sRice ii Pittsburg and she thinks she
f es her chance. No one could have
foreseen that that drunken fellow
wovld have crawled into your berth.
"Now. I figure it out this way: She
wanted those notes desperately does
t-tiH not for Bronson. but to hold over
hi? head for some purpose. In the
night. wh?n everything is quiet, she
t-Iips behind the curtains of lower ten.
where the man's breathing shows he
is ai-Icep. Didn't you say he snored?"
"He did." I affirmed. "Bat I tell
"Now- Veen still and listen. She
b ropes cautiously aiuuuu in nit; uui.v-
ncss. finally discovering the wallet un
der the pillow. Can't yon see it your
self?" He was leaning forward, excitedly,
and I could almost see the grewsome
tragedy he was depicting.
"She draws out the wallet. Then.
perhaps she remembers the alligator
VlS1! 2?B CIRClJJCAJdV 5XrnfeCLrV&JS
ILLUSTRATIONS br M.G.KETTNEI
COtn3.'CnT tyy OOF3&S - MERRILL COMPANy
bag and on the possibility that the
notes are there, instead of in the
pocketbook, she gropes around for it.
Suddenly, the man awakes and clutch
es at the nearest object, perhaps her
neck chain, which breaks.
"It Is all in silence; the man is still
stupidly drunk. But he holds her in
a tight grip. Then the tragedy. She
must get away; in a minute the car
will be aroused. Such a woman, on
such an errand, does not go without
some sort of a weapon, in this case
a dagger, which, unlike a revolver, is
"With a quick thrust she's a big
woman and a bold one she strikes.
Possibly Hotchkiss is right about the
left-hand blow. Harrington may have
held her right hand, or perhaps she
hold the dirk in her left hand as she
groped with her right. Then, as the
man falls back and his grasp relaxes.
she straightens and attempts to get
away. The swaying of the car throws
her almost into your berth, and. trem
bling with terror, she crouches behind
the curtains of lower ten until every
thing is still. Then she goes noise-
, Jcsslv back to her berth
"It seems to fit partly, at least." I
said. "In the morning when she found
that the crime had been not only fruit
less, but that she had searched the
wrong berth and killed the wrong
man; when she saw me emerge, un
hurt. Just as she was bracing herself
for the discovery' of my dead body,
then she went into hysterics. You re
member. I gave her some whisky.
"It really seems a tenable theory.
But. like the Sullivan theory, there are
one or two things that don't agree
1 with the rest. For one thing, how did
the remainder of that chain get into
Alison West's pcsr.ession?"
"She may have picked it up on the
"We'll admit that." I said; "and I'm
sure I hope so. Then how did the mur
dered man's polTi.-lbook get into the
sealskin bag? And the dirk, how ac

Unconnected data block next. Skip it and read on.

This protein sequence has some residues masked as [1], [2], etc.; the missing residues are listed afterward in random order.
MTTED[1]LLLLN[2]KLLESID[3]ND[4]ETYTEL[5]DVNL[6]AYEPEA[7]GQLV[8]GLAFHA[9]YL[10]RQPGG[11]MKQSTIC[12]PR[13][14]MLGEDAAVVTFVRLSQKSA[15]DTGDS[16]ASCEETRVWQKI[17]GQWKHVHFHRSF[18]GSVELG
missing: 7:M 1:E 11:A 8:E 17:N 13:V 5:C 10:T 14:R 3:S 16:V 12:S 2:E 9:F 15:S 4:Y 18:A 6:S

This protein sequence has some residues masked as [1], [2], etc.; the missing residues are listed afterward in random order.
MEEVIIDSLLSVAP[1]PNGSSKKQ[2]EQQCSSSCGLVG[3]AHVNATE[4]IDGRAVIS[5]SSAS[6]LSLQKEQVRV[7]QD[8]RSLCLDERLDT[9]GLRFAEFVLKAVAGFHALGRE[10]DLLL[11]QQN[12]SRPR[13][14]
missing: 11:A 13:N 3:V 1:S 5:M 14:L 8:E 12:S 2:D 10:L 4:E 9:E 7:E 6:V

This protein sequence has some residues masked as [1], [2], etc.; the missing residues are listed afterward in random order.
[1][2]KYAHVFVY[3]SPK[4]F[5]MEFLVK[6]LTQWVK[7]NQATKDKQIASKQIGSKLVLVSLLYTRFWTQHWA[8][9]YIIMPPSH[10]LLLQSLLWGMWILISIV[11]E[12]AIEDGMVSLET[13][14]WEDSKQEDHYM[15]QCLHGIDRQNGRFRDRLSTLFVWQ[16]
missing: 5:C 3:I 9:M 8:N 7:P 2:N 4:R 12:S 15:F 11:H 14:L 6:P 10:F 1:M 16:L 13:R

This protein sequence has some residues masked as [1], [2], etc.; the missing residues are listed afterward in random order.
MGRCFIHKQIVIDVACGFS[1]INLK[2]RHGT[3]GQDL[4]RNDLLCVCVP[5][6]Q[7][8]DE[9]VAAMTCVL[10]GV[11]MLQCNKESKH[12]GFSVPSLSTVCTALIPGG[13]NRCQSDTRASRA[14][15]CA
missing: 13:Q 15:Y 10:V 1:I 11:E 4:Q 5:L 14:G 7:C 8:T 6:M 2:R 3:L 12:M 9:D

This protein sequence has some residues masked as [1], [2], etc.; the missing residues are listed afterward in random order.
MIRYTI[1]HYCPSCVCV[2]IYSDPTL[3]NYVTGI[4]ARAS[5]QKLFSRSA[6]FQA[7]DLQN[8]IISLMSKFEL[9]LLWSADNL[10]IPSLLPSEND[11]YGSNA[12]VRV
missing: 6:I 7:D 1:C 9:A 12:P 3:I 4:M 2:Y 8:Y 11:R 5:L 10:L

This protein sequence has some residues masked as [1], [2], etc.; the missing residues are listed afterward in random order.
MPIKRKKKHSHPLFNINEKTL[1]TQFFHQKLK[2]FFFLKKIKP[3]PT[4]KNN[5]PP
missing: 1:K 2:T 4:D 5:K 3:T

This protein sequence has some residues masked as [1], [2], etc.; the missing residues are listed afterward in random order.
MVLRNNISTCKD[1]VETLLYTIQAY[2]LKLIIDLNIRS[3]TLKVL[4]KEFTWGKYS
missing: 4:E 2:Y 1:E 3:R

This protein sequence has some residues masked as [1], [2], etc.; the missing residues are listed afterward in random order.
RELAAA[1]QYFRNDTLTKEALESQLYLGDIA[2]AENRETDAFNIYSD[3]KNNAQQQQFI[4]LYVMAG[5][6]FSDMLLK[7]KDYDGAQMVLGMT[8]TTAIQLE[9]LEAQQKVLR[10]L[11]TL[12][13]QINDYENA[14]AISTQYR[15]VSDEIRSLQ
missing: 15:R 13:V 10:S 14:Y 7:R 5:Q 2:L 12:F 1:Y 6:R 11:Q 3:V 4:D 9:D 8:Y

count for that, and the blood stains?"
"Now what's the use." asked Mc
Knicht aggrievediy. "of my building
up beautiful theories for you to pull
down? We'll take it to Hotchkiss.
Maybe he can tell from the blood
stains If the murderer's finger nails
were square or pointed."
"Hotchkiss is no fool," I said warm
ly. "Under all his theories there's a
good, hard layer of common sense.
And we must remember. Rich, that
neither of our theories includes the
woman at Doctor Van Kirk's hospital,
that the charming picture you have
just drawn does not account for Ali
son West's connection with the case,
or for the bits of telegram in the Sul
livan fellow's pajamas pocket. You
are like the man who put the clock to
gether; you've got halt of the works
"Oh. go home." said McKnight. dis
gustedly. "I'm no Edgar Allan Poe.
What's the use of coming here and
asking me things if you're so particu
lar?" With one of his quick changes of
mood he picked up his guitar.
"Listen to this." he said. "It is a
Hawaiian pong about a fat lady, oh,
ignorant one! and how she fell off her
But for all the lightness of the
words, the voice that followed me
down the stairs was anything but
Tin re was a Kanaka in Ualu did dwell.
Who had for his daughter a monstrous
he sang in a clear tenor. I paused on
the lower floor and listened. He had
stopped singing as abruptly as he had
At the Boarding House.
I had not been home for 30 hours,
since the morning of the preceding
day. Johnson was not in sight and I
let myself in quietly with my latch
key. It was almost midnight and I
had hardly settled myself in the
library when the hell rang and I was
surprised to find Hotchkiss, much out
of breath, in the vestibule.
"Why. come in. Mr. Hotchkiss." I
Um F:NBW1 -k V I
mi sij Hbn t: i ir. m & i
said. "I thought you were going home
to go to bed."
"So I was, so I was." He dropped
into a chair beside my reading lamp
and mopped his face. "And here it Is
almost midnight and I'm wider awake
than ever. I've seen Sullivan. Mr.
"I have." he said, impressively.
"You were following Bronson at
eight o'clock. Was that when it hap-
"Something of the sort When I left